Supply chain issues for shaft couplings mean new ship will likely miss a season
The Australian Antarctic Division (AAD) has been forced to adjust its sailing plans for the 2022-23 Antarctic season after it emerged Australia’s newest icebreaker VRS Nuyina cannot receive scheduled maintenance on time due to delays in receiving spare parts.
AAD said the icebreaker is unlikely to be in service for the upcoming season due to a delay in receiving spare parts and the discovery of more systems and mechanical issues in the vessel. futuristic, which has been heralded as the most advanced Antarctic icebreaking research and resupply in the world. boat.
RSV Nuyina has had systems and mechanical issues at least twice in the past. In October last year, the icebreaker suffered an electrical fault in the electrical system which powers a propulsion motor on the port shaft line during its journey to its home port of Hobart. Two months later, the ship was forced to delay its first Antarctic expedition after problems were detected in the ship’s alarm and monitoring system software.
The ship, which arrived in Singapore in April for scheduled maintenance at SembCorp Marine Admiralty Yard and was due to return to Hobart in October, is expected to remain at the yard for much longer due to a delay in receiving spares.
AAD, in conjunction with vessel operator Serco, admitted to resolving issues and making repairs as part of the normal commissioning process during the warranty period. The work includes improvements to the hydraulic control system in the propulsion system clutches.
“While work is progressing well on the clutches, an unexpected problem has been discovered in the large couplings that connect the drive shafts to the clutches,” said Charlton Clark, AAD’s general manager of operations and safety.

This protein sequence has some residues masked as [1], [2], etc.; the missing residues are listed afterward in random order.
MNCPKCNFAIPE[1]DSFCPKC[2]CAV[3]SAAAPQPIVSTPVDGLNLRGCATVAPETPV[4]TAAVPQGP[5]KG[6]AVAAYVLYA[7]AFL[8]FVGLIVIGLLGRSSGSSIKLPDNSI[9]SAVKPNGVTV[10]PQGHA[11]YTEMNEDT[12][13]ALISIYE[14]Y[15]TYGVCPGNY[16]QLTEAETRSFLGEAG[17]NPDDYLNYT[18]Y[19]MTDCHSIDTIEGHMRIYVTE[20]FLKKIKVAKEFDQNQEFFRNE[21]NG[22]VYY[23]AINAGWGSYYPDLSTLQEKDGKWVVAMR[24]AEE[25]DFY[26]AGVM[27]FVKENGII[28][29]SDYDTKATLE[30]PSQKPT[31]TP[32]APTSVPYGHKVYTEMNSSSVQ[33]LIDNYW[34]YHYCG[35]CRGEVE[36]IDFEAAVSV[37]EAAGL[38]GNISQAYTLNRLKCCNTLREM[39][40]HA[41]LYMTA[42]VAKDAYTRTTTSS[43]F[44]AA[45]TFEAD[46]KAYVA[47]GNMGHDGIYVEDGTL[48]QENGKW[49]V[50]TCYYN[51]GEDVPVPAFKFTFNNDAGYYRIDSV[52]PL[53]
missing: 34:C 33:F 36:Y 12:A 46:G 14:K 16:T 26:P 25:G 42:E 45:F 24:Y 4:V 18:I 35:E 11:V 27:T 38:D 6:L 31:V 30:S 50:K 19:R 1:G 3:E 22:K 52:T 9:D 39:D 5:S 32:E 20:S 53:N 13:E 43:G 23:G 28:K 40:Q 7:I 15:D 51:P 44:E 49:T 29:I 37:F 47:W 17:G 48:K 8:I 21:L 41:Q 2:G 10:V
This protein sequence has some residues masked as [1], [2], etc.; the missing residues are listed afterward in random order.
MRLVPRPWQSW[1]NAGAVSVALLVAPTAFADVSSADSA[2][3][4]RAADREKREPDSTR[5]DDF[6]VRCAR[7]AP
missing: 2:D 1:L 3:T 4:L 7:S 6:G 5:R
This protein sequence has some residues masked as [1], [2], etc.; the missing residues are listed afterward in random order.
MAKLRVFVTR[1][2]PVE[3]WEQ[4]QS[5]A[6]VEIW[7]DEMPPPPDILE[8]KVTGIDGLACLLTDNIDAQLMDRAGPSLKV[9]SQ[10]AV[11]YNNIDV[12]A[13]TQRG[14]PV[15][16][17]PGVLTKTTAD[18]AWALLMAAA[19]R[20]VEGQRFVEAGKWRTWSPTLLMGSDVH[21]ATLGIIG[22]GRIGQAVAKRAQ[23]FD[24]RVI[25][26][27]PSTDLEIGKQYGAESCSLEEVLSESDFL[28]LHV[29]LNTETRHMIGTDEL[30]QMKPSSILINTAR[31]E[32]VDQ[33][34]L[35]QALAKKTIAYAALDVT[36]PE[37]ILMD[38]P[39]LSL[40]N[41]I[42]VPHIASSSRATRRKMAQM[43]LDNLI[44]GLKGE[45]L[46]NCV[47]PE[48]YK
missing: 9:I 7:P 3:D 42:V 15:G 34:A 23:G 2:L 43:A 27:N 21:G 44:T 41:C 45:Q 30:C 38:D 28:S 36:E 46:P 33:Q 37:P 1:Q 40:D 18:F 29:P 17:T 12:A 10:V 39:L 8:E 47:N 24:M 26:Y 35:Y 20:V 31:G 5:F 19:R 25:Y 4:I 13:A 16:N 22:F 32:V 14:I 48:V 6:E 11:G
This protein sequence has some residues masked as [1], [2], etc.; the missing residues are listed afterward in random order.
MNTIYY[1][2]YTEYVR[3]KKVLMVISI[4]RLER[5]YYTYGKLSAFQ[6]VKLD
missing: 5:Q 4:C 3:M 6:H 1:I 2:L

He added that following initial investigations and testing, the manufacturer has determined that the shaft couplings need to be replaced. “Delivery times for replacement fittings are long, largely due to material shortages and supply chain issues,” he said.
The resulting delay of several months means RSV Nuyina is unlikely to be available for resupply and science operations in the upcoming 2022-23 Antarctic season.
The 525ft icebreaker is expected to cost the Australian government $1.4 billion to build, maintain and operate over the next 30 years. Its delivery was delayed by about a year due to disruptions related to COVID-19.
The main mission of the ship is the research and exploration of Antarctica. It is equipped with four permanent scientific laboratories and can accommodate 20 additional containerized laboratories for specialized research projects that will evolve over the next decades. It can accommodate 117 people and 32 crew for 92 days at sea.
According to the AAD, the commissioning and testing phase of the RSV Nuyina will continue for at least the first two years of its service, during which time the vessel is under warranty with the shipbuilder.
Despite initial mechanical and systems problems, the ship successfully undertook its first two voyages to Antarctica earlier this year, resupplying stations and testing science systems.
The vessel’s unavailability forced AAD to secure the services of two icebreakers, Aiviq and a reinforced ice freighter for the upcoming season to transport essential cargo and bring expeditionaries home. Aiviq, a US 110m icebreaker tug and supply vessel, had been chartered to supply and resupply stations last season and remains in Hobart for the coming season.
“The changeover dates for the 90 expeditionaries currently living and working at Australia’s four Antarctic research stations and Macquarie Island will remain substantially the same,” Clark said.
He added that planning for disruptions and contingencies is an important part of the Australian Antarctic programme, which has always planned for contingency during the RSV commissioning and warranty phase. Nuyina.